Boris Govt Stages Vote of Confidence in Itself, Undercutting Left Wing Opposition

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The Boris Johnson administration is calling a no-confidence vote in itself on Monday, undercutting the left-wing opposition’s moves to stage a similar vote.

Labour, the main opposition party in the House of Commons, had attempted to move a motion of no confidence against the government and  Boris Johnson personally last week, but was blocked by the government from doing so. The government argued that such a vote — against the government and the leader simultaneously — was without precedent and, in any case, was pointless as Boris Johnson had already announced he was standing down as Prime Minister in a few week’s time.

Yet the Conservatives have moved against claims by opposition parties in Parliament that they are running scared of a confidence vote, by tabling one against themselves on Monday. Any MP can vote against the government today, and if dissenters have the majority precedent dictates an early general election should take place.

Yet the Conservative Party, or Tories, have a considerable majority in Parliament and despite around 40 per cent of Tory MPs voting to get rid of Johnson earlier this year it is highly unlikely that enough Tory MPs will vote against the government or abstain from the vote to see it pass.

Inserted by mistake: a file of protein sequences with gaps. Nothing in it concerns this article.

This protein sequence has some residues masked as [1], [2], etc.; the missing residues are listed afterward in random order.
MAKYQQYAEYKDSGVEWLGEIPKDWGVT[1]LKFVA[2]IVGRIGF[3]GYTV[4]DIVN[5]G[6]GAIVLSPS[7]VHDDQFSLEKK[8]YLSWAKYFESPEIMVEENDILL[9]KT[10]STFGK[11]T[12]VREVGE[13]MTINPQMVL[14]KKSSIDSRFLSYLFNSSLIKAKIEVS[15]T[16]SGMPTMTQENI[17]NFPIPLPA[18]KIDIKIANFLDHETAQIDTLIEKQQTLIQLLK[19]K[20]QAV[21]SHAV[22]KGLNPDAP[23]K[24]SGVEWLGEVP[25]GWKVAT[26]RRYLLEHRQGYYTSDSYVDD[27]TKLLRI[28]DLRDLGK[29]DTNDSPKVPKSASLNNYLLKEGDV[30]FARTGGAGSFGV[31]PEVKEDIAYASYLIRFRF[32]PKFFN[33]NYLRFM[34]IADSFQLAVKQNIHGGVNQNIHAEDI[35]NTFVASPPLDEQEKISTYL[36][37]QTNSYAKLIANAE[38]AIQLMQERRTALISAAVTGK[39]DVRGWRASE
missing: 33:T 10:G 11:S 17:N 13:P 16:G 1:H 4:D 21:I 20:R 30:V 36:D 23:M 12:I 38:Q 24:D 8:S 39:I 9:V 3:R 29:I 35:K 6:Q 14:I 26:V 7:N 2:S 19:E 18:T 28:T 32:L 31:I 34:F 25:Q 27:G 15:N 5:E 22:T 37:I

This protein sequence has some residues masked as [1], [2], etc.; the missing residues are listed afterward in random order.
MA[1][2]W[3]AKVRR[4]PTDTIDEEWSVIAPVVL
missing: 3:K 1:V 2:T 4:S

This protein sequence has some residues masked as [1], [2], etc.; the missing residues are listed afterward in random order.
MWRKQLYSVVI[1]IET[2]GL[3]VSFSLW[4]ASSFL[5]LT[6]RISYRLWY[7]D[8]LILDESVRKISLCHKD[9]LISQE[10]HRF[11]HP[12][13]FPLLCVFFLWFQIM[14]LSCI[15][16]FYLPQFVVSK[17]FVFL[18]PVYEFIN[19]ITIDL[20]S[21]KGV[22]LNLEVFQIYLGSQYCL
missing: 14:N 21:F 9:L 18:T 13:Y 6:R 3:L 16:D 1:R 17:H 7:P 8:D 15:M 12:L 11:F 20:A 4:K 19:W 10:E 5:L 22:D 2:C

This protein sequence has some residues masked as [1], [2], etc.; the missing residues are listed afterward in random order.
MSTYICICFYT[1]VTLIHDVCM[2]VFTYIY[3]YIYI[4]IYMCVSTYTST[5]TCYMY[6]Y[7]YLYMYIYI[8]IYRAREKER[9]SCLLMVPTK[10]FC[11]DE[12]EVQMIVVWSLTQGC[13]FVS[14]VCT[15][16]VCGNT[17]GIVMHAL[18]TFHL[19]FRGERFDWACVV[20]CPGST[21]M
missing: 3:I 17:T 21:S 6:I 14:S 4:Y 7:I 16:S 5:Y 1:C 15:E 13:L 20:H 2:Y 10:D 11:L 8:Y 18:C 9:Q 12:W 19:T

The triggering of a general election which a defeat would entail would see those Tory MPs battling to retain power effectively leaderless, at each other’s throats, and at a low ebb in the polls.

Sir Ed Davey, leader of junior left-liberal opposition party the Liberal Democrats, urged Tories to still consider voting against their government, saying: “Conservatives MPs have the chance to show they are listening to the people by getting rid of this failing Prime Minister.”

“Boris Johnson should go now and, when a new Conservative leader is in place, we should have a general election so that people can kick out these Conservatives once and for all,” he added.

Britain’s opposition parties believe the heated contest to succeed Johnson, in which five contenders remained as of the time of publication, is to their benefit, with ITV political editor Robert Peston suggesting that a televised leadership debate on Sunday was “little short of a disaster for the Tory party, because the Labour Party will record and repeat every single attack made by these candidates on each other and on the actions of their government.”

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